The Democratic chairman of the House Intelligence Committee, Adam Schiff, said there may be a political "earthquake" in the Senate that could lead to a majority in favor of impeachment. Schiff referred to a report in the New York Times, according to which McConnell internally revealed that he considered impeachment proceedings against Trump to be justified. Citing unspecified sources from McConnell's environment, the newspaper wrote that McConnell was glad that the proceedings had been initiated. That could make it easier for his party to break away from Trump.

Pelosi: Trump is a threat to the country

At the meeting in the House of Representatives, the Chamber's Democratic Chair, Nancy Pelosi, described Trump as a "threat to the country". The Republican had incited "domestic terrorists" to fight back against his election defeat.

Even the Republican minority leader in the House of Representatives, Kevin McCarthy, said: "The president is not without guilt." The president was responsible for the attack on Congress by a riotous mob. But it is wrong to remove him from office in the last few days of his term of office. This would only increase the political division in the country, he warned.

Shortly after initiating impeachment proceedings, Trump turned to the nation with a call for reconciliation. "I clearly condemn the violence we saw in the past week," said Trump in a five-minute video message published by the White House. "Violence and vandalism have absolutely no place in our country." He called on the population to relieve tension, calm down feelings and contribute to peace in the country.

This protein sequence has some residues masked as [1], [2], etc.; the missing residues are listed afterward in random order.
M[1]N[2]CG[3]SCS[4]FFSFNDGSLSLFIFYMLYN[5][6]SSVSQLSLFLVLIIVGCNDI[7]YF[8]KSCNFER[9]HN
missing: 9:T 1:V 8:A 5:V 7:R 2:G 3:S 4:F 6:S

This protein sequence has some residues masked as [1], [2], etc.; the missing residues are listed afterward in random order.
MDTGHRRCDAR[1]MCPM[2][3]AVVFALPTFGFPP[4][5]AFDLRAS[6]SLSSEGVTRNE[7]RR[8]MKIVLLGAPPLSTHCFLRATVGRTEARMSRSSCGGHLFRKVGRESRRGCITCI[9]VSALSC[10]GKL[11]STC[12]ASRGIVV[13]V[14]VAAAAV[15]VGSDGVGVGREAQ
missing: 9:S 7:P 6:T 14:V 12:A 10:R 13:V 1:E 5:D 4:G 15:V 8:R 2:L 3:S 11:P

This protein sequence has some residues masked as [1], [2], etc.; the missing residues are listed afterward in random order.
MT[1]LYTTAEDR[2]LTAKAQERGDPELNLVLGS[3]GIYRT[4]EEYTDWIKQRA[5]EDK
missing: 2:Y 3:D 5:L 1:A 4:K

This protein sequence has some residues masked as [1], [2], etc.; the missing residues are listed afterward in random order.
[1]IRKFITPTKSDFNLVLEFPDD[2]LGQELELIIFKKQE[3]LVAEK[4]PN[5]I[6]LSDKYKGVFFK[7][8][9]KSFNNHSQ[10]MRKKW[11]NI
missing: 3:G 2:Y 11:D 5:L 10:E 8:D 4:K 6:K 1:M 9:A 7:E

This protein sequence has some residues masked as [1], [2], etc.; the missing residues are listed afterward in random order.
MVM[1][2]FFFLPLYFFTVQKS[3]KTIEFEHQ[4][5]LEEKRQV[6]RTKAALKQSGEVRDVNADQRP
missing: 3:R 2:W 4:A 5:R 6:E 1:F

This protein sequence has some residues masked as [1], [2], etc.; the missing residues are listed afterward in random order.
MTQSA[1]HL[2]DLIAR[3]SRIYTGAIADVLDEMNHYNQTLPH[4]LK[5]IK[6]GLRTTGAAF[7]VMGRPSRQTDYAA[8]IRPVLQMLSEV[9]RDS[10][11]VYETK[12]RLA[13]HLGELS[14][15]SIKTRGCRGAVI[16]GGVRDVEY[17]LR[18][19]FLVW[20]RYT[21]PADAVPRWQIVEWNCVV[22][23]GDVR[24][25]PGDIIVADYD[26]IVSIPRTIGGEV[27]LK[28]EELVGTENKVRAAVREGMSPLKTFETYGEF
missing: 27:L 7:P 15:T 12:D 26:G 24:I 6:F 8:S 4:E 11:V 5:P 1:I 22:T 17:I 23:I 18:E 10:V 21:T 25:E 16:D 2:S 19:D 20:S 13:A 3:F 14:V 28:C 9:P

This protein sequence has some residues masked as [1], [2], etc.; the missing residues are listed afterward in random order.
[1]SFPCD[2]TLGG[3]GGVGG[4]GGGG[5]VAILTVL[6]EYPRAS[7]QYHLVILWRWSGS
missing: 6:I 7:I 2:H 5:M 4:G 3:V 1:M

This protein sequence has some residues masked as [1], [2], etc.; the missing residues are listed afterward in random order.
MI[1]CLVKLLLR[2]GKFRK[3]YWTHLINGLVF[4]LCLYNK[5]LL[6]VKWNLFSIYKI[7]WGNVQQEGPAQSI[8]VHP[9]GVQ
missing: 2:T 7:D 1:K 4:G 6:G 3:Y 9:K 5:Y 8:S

Trump tried to distance himself from his supporters who stormed the Capitol. With a view to reports of possible further violent protests in the capital Washington and other parts of the country in the next few days, Trump called for violence to be renounced. He did not mention the impeachment proceedings in the clip.

Trump will automatically leave office on January 20

Trump will automatically leave office with the swearing-in of his Democratic successor Joe Biden on January 20. In all likelihood, a decision in the impeachment process will not be made until after Trump's term of office ends.

Trump had already endured impeachment proceedings during his tenure - as only the third president in the history of the United States. In the first trial, he had to answer in the so-called Ukraine affair for abuse of power and obstruction of congressional investigations. In February 2020, however, he was ultimately acquitted of all charges - with the majority of his Republicans in the chamber. Since then, however, some party colleagues have turned away from him. The riots at the Capitol had sparked outrage among Republican ranks as well.

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  • Subjects:
  • News,
  • Foreign countries,
  • Politics,
  • US presidents,
  • Donald Trump,
  • Mitch McConnell,
  • Democrats,
  • Impeachment,
  • Republican,
  • Kevin McCarthy,
  • Adam Schiff,
  • Nancy Pelosi